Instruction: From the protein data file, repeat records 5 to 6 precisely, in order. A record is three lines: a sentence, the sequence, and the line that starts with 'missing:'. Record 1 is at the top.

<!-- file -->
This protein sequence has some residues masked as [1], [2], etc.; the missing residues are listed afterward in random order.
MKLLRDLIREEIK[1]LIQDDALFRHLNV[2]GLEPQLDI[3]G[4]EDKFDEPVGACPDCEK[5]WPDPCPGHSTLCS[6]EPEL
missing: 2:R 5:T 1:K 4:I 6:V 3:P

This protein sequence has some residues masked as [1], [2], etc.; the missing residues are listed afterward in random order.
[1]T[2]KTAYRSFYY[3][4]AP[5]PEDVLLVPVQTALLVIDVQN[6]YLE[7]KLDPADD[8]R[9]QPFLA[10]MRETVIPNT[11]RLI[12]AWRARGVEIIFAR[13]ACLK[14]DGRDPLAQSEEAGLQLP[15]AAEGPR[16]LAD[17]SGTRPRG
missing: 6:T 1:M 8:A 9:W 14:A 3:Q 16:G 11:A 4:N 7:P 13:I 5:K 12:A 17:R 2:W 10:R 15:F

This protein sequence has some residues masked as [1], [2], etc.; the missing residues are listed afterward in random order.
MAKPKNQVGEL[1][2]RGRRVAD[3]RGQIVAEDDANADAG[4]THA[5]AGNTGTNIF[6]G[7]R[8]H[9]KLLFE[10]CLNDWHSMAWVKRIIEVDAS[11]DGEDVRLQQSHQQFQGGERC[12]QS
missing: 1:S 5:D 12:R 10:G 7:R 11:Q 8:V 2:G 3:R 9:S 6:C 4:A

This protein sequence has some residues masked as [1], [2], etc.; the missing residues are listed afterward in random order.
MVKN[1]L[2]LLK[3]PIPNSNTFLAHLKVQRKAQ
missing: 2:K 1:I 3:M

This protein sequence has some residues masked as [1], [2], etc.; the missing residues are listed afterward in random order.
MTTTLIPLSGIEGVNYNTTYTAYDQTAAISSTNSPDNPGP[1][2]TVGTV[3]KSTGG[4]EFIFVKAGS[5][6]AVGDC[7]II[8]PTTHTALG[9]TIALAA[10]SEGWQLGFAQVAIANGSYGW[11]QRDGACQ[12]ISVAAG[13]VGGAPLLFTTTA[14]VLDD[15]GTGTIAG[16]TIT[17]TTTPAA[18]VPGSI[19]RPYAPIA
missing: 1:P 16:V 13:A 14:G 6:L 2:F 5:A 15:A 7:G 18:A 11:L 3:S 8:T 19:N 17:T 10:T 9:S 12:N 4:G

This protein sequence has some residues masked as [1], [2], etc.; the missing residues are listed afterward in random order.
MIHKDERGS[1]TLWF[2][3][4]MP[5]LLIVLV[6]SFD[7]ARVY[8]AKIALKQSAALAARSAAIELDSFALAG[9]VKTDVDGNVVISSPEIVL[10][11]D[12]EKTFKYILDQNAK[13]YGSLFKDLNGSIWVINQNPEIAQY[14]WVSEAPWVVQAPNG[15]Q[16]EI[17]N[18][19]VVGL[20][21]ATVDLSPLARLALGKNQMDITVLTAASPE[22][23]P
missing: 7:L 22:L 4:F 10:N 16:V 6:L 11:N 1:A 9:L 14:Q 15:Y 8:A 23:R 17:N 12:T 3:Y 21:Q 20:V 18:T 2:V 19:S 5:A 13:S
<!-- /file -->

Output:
This protein sequence has some residues masked as [1], [2], etc.; the missing residues are listed afterward in random order.
MTTTLIPLSGIEGVNYNTTYTAYDQTAAISSTNSPDNPGP[1][2]TVGTV[3]KSTGG[4]EFIFVKAGS[5][6]AVGDC[7]II[8]PTTHTALG[9]TIALAA[10]SEGWQLGFAQVAIANGSYGW[11]QRDGACQ[12]ISVAAG[13]VGGAPLLFTTTA[14]VLDD[15]GTGTIAG[16]TIT[17]TTTPAA[18]VPGSI[19]RPYAPIA
missing: 1:P 16:V 13:A 14:G 6:L 2:F 5:A 15:A 7:G 18:A 11:L 3:S 8:T 19:N 17:T 10:T 9:S 12:N 4:G

This protein sequence has some residues masked as [1], [2], etc.; the missing residues are listed afterward in random order.
MIHKDERGS[1]TLWF[2][3][4]MP[5]LLIVLV[6]SFD[7]ARVY[8]AKIALKQSAALAARSAAIELDSFALAG[9]VKTDVDGNVVISSPEIVL[10][11]D[12]EKTFKYILDQNAK[13]YGSLFKDLNGSIWVINQNPEIAQY[14]WVSEAPWVVQAPNG[15]Q[16]EI[17]N[18][19]VVGL[20][21]ATVDLSPLARLALGKNQMDITVLTAASPE[22][23]P
missing: 7:L 22:L 4:F 10:N 16:V 6:L 11:N 1:A 9:L 14:Q 15:Y 8:A 23:R 17:N 12:T 3:Y 21:Q 20:V 18:T 2:V 19:S 5:A 13:S